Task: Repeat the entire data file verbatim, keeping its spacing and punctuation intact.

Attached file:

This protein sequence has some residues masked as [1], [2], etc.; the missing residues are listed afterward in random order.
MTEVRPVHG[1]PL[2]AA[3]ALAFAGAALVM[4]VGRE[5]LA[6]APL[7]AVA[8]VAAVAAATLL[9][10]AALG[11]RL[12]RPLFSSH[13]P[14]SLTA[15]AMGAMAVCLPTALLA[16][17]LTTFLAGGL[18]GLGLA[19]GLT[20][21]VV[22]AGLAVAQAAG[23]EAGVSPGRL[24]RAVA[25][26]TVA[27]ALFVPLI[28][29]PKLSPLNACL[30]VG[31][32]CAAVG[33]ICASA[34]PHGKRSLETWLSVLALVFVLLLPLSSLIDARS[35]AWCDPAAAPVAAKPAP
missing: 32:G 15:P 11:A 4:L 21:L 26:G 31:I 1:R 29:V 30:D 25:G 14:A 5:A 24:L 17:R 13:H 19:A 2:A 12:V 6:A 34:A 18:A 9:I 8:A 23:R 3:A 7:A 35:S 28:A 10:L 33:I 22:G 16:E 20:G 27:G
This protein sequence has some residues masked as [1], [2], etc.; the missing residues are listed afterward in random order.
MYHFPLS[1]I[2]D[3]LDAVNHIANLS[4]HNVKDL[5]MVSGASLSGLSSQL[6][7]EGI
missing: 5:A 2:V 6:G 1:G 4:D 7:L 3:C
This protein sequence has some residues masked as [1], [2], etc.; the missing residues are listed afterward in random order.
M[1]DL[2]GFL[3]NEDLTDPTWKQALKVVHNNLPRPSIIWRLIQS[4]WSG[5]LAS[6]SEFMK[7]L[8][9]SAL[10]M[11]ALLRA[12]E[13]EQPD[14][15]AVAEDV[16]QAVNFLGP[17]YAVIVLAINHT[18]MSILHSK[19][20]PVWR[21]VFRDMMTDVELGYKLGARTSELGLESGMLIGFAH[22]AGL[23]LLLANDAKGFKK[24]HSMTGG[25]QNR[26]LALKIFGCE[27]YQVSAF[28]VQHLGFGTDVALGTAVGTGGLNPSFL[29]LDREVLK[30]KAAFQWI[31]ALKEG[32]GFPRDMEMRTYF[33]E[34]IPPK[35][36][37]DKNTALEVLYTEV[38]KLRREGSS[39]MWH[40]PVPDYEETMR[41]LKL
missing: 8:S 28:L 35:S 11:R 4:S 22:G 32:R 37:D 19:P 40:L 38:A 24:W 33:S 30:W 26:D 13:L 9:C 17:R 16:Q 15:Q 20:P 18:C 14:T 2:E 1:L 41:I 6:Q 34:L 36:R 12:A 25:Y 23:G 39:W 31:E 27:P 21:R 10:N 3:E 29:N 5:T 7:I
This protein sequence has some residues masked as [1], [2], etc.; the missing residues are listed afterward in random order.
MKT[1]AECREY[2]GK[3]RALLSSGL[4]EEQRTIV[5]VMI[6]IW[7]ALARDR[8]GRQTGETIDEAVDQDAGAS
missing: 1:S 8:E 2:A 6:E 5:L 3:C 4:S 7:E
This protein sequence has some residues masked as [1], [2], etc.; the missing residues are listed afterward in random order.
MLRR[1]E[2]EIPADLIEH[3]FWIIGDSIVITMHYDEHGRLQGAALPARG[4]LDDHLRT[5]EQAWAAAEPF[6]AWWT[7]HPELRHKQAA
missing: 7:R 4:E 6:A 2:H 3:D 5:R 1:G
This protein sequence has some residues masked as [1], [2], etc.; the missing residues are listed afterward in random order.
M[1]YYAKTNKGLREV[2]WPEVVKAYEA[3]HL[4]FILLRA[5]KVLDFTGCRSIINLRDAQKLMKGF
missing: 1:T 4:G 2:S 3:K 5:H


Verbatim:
This protein sequence has some residues masked as [1], [2], etc.; the missing residues are listed afterward in random order.
MTEVRPVHG[1]PL[2]AA[3]ALAFAGAALVM[4]VGRE[5]LA[6]APL[7]AVA[8]VAAVAAATLL[9][10]AALG[11]RL[12]RPLFSSH[13]P[14]SLTA[15]AMGAMAVCLPTALLA[16][17]LTTFLAGGL[18]GLGLA[19]GLT[20][21]VV[22]AGLAVAQAAG[23]EAGVSPGRL[24]RAVA[25][26]TVA[27]ALFVPLI[28][29]PKLSPLNACL[30]VG[31][32]CAAVG[33]ICASA[34]PHGKRSLETWLSVLALVFVLLLPLSSLIDARS[35]AWCDPAAAPVAAKPAP
missing: 32:G 15:P 11:A 4:L 21:L 26:G 31:I 1:R 29:V 30:D 25:G 14:A 5:A 24:L 17:R 13:H 19:A 2:A 12:V 6:A 34:A 18:A 9:I 8:A 23:R 3:A 7:A 35:S 28:A 10:L 33:I 22:G 16:E 20:G 27:G
This protein sequence has some residues masked as [1], [2], etc.; the missing residues are listed afterward in random order.
MYHFPLS[1]I[2]D[3]LDAVNHIANLS[4]HNVKDL[5]MVSGASLSGLSSQL[6][7]EGI
missing: 5:A 2:V 6:G 1:G 4:D 7:L 3:C
This protein sequence has some residues masked as [1], [2], etc.; the missing residues are listed afterward in random order.
M[1]DL[2]GFL[3]NEDLTDPTWKQALKVVHNNLPRPSIIWRLIQS[4]WSG[5]LAS[6]SEFMK[7]L[8][9]SAL[10]M[11]ALLRA[12]E[13]EQPD[14][15]AVAEDV[16]QAVNFLGP[17]YAVIVLAINHT[18]MSILHSK[19][20]PVWR[21]VFRDMMTDVELGYKLGARTSELGLESGMLIGFAH[22]AGL[23]LLLANDAKGFKK[24]HSMTGG[25]QNR[26]LALKIFGCE[27]YQVSAF[28]VQHLGFGTDVALGTAVGTGGLNPSFL[29]LDREVLK[30]KAAFQWI[31]ALKEG[32]GFPRDMEMRTYF[33]E[34]IPPK[35][36][37]DKNTALEVLYTEV[38]KLRREGSS[39]MWH[40]PVPDYEETMR[41]LKL
missing: 8:S 28:L 35:S 11:R 4:S 22:G 32:R 37:D 19:P 40:L 38:A 24:W 33:S 30:W 26:D 13:L 9:C 17:R 16:Q 15:Q 20:P 18:C 14:T 2:E 1:L 41:I 6:Q 34:L 36:R 12:A 25:Y 23:G 39:W 31:E 27:P 21:R 10:N 3:E 29:N 5:T 7:I
This protein sequence has some residues masked as [1], [2], etc.; the missing residues are listed afterward in random order.
MKT[1]AECREY[2]GK[3]RALLSSGL[4]EEQRTIV[5]VMI[6]IW[7]ALARDR[8]GRQTGETIDEAVDQDAGAS
missing: 1:S 8:E 2:A 6:E 5:L 3:C 4:S 7:E
This protein sequence has some residues masked as [1], [2], etc.; the missing residues are listed afterward in random order.
MLRR[1]E[2]EIPADLIEH[3]FWIIGDSIVITMHYDEHGRLQGAALPARG[4]LDDHLRT[5]EQAWAAAEPF[6]AWWT[7]HPELRHKQAA
missing: 7:R 4:E 6:A 2:H 3:D 5:R 1:G
This protein sequence has some residues masked as [1], [2], etc.; the missing residues are listed afterward in random order.
M[1]YYAKTNKGLREV[2]WPEVVKAYEA[3]HL[4]FILLRA[5]KVLDFTGCRSIINLRDAQKLMKGF
missing: 1:T 4:G 2:S 3:K 5:H